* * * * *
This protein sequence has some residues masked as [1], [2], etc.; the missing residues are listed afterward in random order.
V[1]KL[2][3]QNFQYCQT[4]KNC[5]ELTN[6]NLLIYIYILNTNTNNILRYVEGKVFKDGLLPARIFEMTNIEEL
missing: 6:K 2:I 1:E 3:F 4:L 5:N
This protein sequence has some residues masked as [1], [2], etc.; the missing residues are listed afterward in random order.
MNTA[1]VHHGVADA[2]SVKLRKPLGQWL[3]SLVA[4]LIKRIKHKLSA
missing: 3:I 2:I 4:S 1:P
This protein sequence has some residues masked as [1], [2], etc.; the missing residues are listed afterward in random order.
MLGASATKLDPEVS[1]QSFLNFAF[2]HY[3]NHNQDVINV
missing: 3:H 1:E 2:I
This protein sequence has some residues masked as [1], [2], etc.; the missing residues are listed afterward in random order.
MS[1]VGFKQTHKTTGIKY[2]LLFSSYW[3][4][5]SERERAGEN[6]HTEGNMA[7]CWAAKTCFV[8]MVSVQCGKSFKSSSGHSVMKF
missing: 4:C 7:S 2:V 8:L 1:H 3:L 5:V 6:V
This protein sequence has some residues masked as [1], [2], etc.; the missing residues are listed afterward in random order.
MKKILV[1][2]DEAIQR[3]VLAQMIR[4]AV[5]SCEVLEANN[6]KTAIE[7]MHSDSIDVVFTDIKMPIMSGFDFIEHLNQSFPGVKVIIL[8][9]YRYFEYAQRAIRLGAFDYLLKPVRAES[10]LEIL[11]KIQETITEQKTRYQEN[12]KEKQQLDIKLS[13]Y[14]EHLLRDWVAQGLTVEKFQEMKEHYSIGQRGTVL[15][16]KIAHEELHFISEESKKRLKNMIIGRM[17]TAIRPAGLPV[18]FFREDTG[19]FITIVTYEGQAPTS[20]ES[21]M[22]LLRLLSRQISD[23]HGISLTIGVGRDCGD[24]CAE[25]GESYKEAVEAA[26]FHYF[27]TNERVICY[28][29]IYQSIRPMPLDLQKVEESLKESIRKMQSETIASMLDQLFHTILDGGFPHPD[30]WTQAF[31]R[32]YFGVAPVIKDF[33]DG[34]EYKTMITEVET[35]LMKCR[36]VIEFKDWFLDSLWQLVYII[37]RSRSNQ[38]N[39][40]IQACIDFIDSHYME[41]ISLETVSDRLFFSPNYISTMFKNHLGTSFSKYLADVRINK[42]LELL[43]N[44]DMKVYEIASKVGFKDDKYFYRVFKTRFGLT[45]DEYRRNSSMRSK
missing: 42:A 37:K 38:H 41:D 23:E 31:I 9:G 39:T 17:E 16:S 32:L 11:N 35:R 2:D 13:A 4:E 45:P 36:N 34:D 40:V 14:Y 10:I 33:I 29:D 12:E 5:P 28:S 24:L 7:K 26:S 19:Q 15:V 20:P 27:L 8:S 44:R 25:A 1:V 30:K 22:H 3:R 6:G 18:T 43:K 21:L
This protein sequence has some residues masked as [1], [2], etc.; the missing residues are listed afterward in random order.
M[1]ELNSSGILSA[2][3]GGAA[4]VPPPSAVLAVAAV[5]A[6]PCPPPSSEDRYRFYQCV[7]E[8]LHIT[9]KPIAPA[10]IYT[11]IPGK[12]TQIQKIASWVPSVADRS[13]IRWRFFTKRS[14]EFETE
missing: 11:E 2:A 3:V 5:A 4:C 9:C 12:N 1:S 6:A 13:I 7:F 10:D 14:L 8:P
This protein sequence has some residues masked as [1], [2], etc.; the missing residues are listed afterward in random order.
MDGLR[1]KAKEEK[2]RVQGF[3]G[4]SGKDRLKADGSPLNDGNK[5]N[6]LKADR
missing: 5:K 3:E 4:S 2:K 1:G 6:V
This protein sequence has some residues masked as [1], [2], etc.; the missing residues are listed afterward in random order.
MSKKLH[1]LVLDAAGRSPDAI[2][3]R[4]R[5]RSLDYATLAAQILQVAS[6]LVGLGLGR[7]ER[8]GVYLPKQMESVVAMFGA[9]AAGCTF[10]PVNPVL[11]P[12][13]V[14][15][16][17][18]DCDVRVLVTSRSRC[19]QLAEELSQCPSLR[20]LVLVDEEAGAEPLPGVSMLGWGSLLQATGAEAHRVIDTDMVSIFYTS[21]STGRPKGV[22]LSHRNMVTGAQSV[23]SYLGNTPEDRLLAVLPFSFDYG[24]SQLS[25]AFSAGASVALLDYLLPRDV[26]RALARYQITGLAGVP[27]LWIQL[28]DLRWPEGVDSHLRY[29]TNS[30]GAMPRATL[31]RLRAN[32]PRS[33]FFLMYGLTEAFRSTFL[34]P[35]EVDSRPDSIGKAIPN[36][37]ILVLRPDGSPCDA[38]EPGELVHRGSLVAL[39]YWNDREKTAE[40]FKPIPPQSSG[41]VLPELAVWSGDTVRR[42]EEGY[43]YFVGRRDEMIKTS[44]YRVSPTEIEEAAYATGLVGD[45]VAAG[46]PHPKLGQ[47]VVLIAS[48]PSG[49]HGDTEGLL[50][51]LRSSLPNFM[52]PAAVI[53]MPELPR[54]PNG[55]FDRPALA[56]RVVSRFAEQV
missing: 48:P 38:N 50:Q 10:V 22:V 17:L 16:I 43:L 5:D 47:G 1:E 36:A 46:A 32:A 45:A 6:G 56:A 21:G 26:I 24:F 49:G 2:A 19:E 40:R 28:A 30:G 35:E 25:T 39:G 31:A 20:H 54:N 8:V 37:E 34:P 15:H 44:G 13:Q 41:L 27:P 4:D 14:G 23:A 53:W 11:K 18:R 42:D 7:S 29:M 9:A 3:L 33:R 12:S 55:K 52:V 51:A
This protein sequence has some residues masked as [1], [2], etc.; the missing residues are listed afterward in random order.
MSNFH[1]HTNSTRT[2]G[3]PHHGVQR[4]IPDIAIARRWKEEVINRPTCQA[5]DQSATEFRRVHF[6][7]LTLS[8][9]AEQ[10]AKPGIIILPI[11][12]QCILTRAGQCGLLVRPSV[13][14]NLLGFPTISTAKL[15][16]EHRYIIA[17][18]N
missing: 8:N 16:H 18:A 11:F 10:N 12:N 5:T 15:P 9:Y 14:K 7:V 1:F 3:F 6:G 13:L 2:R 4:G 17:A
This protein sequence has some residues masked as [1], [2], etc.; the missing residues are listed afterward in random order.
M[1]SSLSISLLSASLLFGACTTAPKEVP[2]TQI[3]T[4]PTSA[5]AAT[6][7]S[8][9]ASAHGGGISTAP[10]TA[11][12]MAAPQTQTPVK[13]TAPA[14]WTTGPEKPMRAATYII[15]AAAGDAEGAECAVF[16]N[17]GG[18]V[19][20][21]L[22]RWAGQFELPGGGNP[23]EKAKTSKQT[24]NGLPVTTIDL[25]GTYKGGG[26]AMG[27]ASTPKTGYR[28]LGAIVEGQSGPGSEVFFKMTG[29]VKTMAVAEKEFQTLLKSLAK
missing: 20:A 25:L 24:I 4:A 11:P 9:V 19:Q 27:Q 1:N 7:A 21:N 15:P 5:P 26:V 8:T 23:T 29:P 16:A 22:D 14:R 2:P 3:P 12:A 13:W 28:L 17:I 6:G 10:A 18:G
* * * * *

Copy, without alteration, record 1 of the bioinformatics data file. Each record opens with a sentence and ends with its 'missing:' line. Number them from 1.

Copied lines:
This protein sequence has some residues masked as [1], [2], etc.; the missing residues are listed afterward in random order.
V[1]KL[2][3]QNFQYCQT[4]KNC[5]ELTN[6]NLLIYIYILNTNTNNILRYVEGKVFKDGLLPARIFEMTNIEEL
missing: 6:K 2:I 1:E 3:F 4:L 5:N